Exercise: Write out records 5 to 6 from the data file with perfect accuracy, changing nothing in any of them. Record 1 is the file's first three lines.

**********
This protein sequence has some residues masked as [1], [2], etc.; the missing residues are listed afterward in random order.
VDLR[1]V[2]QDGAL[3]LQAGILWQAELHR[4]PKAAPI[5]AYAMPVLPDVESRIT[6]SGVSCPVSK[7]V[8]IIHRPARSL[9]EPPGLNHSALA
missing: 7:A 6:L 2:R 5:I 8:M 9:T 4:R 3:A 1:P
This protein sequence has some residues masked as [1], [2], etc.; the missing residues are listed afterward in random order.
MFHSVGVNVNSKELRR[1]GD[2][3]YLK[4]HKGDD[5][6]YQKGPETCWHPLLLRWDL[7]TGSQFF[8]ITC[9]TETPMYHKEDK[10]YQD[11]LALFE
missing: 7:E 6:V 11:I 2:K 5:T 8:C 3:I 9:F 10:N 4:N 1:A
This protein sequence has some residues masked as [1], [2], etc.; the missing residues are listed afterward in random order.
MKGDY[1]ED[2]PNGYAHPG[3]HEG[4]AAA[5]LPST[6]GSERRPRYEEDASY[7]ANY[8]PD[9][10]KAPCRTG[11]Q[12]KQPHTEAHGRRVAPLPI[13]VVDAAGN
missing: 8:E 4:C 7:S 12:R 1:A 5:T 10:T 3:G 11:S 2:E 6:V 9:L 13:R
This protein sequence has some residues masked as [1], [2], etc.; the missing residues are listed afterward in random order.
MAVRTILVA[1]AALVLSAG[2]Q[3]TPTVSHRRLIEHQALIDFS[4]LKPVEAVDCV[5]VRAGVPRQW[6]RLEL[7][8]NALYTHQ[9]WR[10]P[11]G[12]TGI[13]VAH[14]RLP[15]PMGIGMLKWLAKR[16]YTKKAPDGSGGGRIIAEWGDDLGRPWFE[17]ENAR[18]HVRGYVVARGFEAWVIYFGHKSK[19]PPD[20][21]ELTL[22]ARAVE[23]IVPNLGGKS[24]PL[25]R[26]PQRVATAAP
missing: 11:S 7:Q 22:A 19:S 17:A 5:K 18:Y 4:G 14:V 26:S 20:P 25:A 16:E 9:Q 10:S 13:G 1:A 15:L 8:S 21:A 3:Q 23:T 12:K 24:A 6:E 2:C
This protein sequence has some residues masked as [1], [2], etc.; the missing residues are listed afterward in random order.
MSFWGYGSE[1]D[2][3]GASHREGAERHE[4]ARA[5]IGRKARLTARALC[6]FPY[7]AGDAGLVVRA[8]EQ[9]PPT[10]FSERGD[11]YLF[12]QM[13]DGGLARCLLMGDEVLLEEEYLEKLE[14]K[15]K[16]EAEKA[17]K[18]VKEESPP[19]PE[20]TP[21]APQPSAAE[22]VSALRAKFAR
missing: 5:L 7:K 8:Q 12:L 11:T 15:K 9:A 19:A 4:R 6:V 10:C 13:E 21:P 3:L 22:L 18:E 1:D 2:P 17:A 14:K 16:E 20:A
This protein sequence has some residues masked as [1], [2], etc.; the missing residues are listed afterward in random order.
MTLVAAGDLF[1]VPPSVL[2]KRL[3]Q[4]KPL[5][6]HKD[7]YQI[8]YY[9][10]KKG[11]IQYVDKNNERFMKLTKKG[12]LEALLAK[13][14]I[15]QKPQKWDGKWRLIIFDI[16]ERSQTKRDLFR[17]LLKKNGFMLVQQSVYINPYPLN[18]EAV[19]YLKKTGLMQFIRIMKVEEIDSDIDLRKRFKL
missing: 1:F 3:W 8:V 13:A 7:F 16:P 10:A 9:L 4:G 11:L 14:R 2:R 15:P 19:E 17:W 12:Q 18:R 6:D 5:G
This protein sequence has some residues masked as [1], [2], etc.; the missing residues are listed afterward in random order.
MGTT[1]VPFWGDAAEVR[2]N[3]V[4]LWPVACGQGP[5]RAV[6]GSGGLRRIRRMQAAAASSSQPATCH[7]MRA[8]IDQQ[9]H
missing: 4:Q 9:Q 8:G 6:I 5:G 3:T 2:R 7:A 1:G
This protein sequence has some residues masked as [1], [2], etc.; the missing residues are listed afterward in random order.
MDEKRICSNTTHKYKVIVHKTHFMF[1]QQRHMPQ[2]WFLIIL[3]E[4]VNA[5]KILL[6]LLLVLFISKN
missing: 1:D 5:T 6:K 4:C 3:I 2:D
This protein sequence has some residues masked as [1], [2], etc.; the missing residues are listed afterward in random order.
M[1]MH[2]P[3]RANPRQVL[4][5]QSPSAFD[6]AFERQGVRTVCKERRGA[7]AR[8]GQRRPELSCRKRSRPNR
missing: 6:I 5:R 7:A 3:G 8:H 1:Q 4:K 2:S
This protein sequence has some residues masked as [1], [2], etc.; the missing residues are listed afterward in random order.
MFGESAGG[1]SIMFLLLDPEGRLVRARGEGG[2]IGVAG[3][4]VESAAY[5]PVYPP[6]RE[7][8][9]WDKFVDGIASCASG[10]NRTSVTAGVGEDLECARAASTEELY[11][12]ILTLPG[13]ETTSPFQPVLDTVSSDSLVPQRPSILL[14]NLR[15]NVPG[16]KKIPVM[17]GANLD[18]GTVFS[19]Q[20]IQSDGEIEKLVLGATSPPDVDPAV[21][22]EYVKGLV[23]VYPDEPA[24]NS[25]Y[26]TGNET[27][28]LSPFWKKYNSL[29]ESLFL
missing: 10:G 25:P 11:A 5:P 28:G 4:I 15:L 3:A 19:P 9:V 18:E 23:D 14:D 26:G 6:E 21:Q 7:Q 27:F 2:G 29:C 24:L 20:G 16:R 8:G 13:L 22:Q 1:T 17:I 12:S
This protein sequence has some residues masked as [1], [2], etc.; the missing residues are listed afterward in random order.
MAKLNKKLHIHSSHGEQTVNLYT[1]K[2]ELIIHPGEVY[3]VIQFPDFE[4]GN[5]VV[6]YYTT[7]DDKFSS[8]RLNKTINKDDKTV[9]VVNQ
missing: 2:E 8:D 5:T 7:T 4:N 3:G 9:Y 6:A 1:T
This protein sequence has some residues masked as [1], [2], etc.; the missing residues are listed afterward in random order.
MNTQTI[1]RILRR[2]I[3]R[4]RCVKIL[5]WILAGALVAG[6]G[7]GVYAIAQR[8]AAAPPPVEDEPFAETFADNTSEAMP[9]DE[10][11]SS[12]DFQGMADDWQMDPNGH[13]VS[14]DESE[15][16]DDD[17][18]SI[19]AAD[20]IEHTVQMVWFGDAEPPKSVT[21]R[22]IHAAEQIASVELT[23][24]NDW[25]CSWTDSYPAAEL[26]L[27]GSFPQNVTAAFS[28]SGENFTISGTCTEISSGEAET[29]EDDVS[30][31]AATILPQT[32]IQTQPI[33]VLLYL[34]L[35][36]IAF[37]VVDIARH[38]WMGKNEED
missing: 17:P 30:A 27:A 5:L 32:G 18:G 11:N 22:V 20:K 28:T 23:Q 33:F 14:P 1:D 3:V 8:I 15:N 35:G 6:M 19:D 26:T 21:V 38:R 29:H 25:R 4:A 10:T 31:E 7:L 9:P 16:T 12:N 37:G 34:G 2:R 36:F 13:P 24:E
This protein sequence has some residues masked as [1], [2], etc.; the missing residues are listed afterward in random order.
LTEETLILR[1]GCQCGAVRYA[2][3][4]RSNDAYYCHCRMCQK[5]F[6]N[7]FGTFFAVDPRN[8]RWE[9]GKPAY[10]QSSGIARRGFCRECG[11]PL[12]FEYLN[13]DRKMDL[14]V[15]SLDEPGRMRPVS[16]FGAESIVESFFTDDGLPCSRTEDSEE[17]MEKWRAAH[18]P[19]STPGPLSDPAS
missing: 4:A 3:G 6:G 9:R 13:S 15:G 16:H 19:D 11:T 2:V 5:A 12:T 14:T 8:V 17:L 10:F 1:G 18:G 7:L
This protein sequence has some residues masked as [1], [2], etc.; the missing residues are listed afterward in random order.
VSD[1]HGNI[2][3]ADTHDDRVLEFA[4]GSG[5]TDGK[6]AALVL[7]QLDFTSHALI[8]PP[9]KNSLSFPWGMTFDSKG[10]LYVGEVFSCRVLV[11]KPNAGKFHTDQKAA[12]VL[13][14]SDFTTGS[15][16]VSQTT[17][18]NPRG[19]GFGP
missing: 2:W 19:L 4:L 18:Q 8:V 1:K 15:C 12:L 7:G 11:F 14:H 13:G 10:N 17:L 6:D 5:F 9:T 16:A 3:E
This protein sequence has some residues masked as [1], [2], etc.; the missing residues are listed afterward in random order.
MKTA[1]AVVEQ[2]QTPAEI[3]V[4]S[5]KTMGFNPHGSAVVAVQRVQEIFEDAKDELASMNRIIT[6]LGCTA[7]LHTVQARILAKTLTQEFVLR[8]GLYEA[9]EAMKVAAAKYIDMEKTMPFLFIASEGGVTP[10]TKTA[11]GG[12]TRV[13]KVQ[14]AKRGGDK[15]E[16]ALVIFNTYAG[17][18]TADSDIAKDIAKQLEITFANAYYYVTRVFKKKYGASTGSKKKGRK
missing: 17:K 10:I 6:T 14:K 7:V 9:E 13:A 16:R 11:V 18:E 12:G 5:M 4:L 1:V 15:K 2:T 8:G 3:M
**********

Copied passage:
This protein sequence has some residues masked as [1], [2], etc.; the missing residues are listed afterward in random order.
MSFWGYGSE[1]D[2][3]GASHREGAERHE[4]ARA[5]IGRKARLTARALC[6]FPY[7]AGDAGLVVRA[8]EQ[9]PPT[10]FSERGD[11]YLF[12]QM[13]DGGLARCLLMGDEVLLEEEYLEKLE[14]K[15]K[16]EAEKA[17]K[18]VKEESPP[19]PE[20]TP[21]APQPSAAE[22]VSALRAKFAR
missing: 5:L 7:K 8:Q 12:L 11:T 15:K 9:A 19:A 4:R 6:V 10:C 13:E 21:P 3:L 22:L 18:E 1:D 2:P 17:A 14:K 16:E 20:A
This protein sequence has some residues masked as [1], [2], etc.; the missing residues are listed afterward in random order.
MTLVAAGDLF[1]VPPSVL[2]KRL[3]Q[4]KPL[5][6]HKD[7]YQI[8]YY[9][10]KKG[11]IQYVDKNNERFMKLTKKG[12]LEALLAK[13][14]I[15]QKPQKWDGKWRLIIFDI[16]ERSQTKRDLFR[17]LLKKNGFMLVQQSVYINPYPLN[18]EAV[19]YLKKTGLMQFIRIMKVEEIDSDIDLRKRFKL
missing: 1:F 3:W 8:V 13:A 7:F 16:P 10:A 9:L 4:G 11:L 14:R 2:R 15:P 19:E 17:W 12:Q 18:R 6:D 5:G